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laugh, quiet roar - most of those are works of fiction...

op, one non-fiction book which springs to mind immediately is Gentle Bridges



"Gentle Bridges: Conversations with the Dalai Lama on the Sciences of Mind

What is the essence of the mind? Could computers ever have consciousness? Can compassion be learned? When does consciousness enter the human embryo? These are just some of the many questions that were discussed during a historic meeting that took place between several prominent Western scientists and the Dalai Lama. Gentle Bridges is a chronicle of this extraordinary exchange of ideas.
"

one of my favourite non-fiction categories is biography - for me, people are inherently interesting. i really enjoyed: with nails, the biographical film diaries of the great english actor, richard e grant.

alasdair
 

opiateman23

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De Quincey Confessions of An Opium Eater

I am reading this book currently. I am in the process of writing a new book, So naturally as Picasso has said good artists steal. lol. Anyway, is there Bluelighters who have read this wonderful book and if so, what are your thoughts?


8o
 

jackie jones

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The old world english writing makes it a difficult read, yet well worth the effort. His struggles reflect those of a modern opiate addict.
 

bingey

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I liked the part about the constipation while on yacht in the Mediterranean if i remember correctly. Goes to to show pineapple shits have been around as long as opiates have.
 

opiateman23

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Thanks Vaya. Right now I am reading Tolstoy and De Quincey. I cannot do much reading as I am under contract to write a certain amount of work. Are any Bluelighters writers? If any are I will give this piece of Info: Deadlines Suck. I am writing a two volume novel right now. 600 pages in both volumes. And if anyone has any questions on the literary market pm me.
 

xxxyyy

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i personally didn't find find the language to bothersome and it was a good read, and still relevant today. at times the writing style fucked me off but most of the time i liked it a lot though.
 

greywoodfoxhall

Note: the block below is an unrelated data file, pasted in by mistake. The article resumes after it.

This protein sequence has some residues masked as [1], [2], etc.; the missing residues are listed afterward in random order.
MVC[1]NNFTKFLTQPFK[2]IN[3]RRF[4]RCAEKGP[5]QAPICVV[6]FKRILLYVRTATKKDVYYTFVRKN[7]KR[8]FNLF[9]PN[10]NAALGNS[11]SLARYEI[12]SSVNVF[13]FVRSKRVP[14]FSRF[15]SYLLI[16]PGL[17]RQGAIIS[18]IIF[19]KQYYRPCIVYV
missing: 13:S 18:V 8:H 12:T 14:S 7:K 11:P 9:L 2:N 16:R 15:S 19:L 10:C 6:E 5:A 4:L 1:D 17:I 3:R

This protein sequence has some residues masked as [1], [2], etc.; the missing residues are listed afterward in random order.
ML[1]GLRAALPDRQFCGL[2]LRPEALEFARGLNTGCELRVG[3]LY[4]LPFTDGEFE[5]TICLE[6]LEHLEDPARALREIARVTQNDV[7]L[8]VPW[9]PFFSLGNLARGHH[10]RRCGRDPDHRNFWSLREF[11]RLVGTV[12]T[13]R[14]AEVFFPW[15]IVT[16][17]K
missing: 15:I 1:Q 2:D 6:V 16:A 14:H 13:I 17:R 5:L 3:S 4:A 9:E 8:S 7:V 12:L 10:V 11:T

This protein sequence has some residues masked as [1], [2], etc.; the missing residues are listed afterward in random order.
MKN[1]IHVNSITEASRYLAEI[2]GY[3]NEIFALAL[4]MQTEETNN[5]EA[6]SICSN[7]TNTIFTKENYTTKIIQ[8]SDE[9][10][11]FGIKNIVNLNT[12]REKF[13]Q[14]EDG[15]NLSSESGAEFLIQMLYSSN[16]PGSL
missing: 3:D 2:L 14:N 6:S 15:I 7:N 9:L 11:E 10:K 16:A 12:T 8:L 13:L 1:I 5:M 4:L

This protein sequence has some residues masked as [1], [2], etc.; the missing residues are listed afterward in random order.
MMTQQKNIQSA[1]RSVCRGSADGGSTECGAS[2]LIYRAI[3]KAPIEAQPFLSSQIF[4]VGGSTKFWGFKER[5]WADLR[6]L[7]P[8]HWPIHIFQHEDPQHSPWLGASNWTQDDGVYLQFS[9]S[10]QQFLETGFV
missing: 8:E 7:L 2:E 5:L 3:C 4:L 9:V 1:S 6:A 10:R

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Paradise Earth by Anthony Mathenia.

The book is like the "Left Behind" series but from the perspective of the Jehovah's Witness's take on the whole thing; and the main character isn't metaphorically 'left behind' (JWs believe that when the rapture occurs, they will inherit the earth, not ascend to heaven. Non-believers will be annihilated & they will have the world to themselves).

I know the author personally, a former JW himself. Really cool dude. The main character has a cough syrup habit, and despite not being a drug user, Anthony got details of being an addict down really well. The book is not preachy at all (Anthony has a huge issue with high-control religion... if anyone read the book and became a JW, he'd be mortified, I think), and is an interesting yet fun read.
 

Captain.Heroin

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I've been re-reading Atlas Shrugged by Ayn Rand.
 

plmar

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Anyone read any of Hunter S Thompsons books? I just got Fear and Loathing in America a brutal Odyssey and The Rum Diary. Been so lazy I'm still on the first 20 pages. In the past I've finished books like this in 2 - 3 nights, damn it.
 

coelophysis

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Kingdom of Fear is one of my personal favorites of his. Along with The Great Shark Hunt. Really I love all of his work, he's probably my favorite author. Oddly enough I feel Hells Angels is his most overrated book.
 

plmar

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Kingdom of Fear is one of my personal favorites of his. Along with The Great Shark Hunt. Really I love all of his work, he's probably my favorite author. Oddly enough I feel Hells Angels is his most overrated book.
Haven't been able to find The Great Shark Hunt here, unfortunately. Heard a lot of positive stuff about it so I might have to order it online or something.